And Modest Tree hasn’t stopped growing, either. By 2015, the company had released its first product, and later the same year signed an important contract with Jazz Aviation LP.
By 2016, Modest Tree had become the software platform of choice for the Canadian Department of National Defence.
In 2018, we became a Microsoft Mixed Reality Partner, and later the same year, MAN Energy Solutions selected Modest Tree to develop the first VR training solution of its kind in the marine sector for the MAN engines onboard the Royal Canadian Navy’s new Arctic and offshore patrol ships, under construction at Halifax Shipyard.
In 2019, we signed a partnership with FlightPath, and RENK joined the picture as a minority shareholder, making Modest Tree an official member of the Volkswagen Group of companies.
VRWT: What are your solutions and what problems do they solve?
Laura Bohnert: Modest Tree provides software to enable companies with complex physical products to provide immersive training and sales engagement solutions.
The manufacturers we work with, including those in defence, healthcare, and automotive, have complex products that require detailed operational and training scenarios.
By completing training in a 3D virtual environment, learners are able to experience and practice their training as if it was the real thing. This enables them to ‘practice-by-doing’ in software that can be delivered as remote training from anywhere in the world.
Our clients are typically seeking to ensure that they can scale their remote training and provide immersive 3D solutions (desktop/AR/VR) that makes the learner actively experience and engage with the task.
Being able to remotely train employees and end clients, and to connect and collaborate with clients remotely, in an interactive 3D virtual environment proved critical during the recent pandemic, and seeing this increased need for remote collaboration further contributed to Modest Tree’s product development.
In the past few months, Modest Tree has developed and released two new products: Leaf, an end-to-end encrypted communications platform to enable secure data sharing and collaboration within an organisation; and Distantly, our brand-new remote event hosting platform, which consolidates the virtual tradeshow and event phenomenon into one seamless experience, allowing organisations to present, showcase 3D interactive products in a virtual exhibition booth, and connect with other organisations in engaging and easy-to-facilitate meetings.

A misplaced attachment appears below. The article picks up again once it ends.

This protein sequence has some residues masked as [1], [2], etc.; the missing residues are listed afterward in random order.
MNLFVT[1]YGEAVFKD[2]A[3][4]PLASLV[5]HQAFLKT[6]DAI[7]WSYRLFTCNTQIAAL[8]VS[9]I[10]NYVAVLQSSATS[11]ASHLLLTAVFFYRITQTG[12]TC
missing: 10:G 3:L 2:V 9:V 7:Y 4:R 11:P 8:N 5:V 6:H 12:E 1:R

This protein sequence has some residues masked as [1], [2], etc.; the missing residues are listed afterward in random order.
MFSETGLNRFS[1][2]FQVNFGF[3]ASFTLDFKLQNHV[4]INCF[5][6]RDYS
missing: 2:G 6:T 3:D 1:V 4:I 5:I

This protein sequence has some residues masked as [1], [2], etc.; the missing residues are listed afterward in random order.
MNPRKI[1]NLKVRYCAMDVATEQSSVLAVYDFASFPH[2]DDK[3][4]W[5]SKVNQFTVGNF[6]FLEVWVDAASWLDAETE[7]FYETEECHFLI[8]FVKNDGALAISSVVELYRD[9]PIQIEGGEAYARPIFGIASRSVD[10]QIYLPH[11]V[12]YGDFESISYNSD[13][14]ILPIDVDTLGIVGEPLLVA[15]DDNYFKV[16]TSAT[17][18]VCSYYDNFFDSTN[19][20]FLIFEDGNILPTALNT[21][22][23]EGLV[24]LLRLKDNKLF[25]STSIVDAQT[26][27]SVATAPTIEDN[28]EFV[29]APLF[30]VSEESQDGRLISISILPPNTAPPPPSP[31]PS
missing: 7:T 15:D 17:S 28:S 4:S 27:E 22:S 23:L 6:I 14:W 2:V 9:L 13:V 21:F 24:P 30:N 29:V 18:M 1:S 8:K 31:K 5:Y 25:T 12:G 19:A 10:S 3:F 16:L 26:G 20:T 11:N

VRWT: How receptive are your clients to immersive tech? Have they embraced your solutions, or is education required to demonstrate benefits?
Laura Bohnert: Immersive technology is becoming more widespread, but it is still relatively new for enterprise training. And as with all new things, education is required to help those who are unfamiliar understand how best to leverage the technologies and put them into practice for meaningful solutions in their business.
Of course, the challenge is that new technology doesn’t always have as extensive a research base to draw on, and the nature of innovative, bleeding-edge technology is that it adapts and changes so quickly that, by the time substantial research can be generated, it is often already outdated.
It puts Modest Tree into an interesting position. We get to lead the industry in innovative development while also establishing ourselves as thought leaders who are exploring the impacts of immersive tech at the same time that we are responding to industry needs to ignite further innovations and adaptations that will develop the technology even further.
VRWT: What do you offer to help your clients get the most out of your solutions?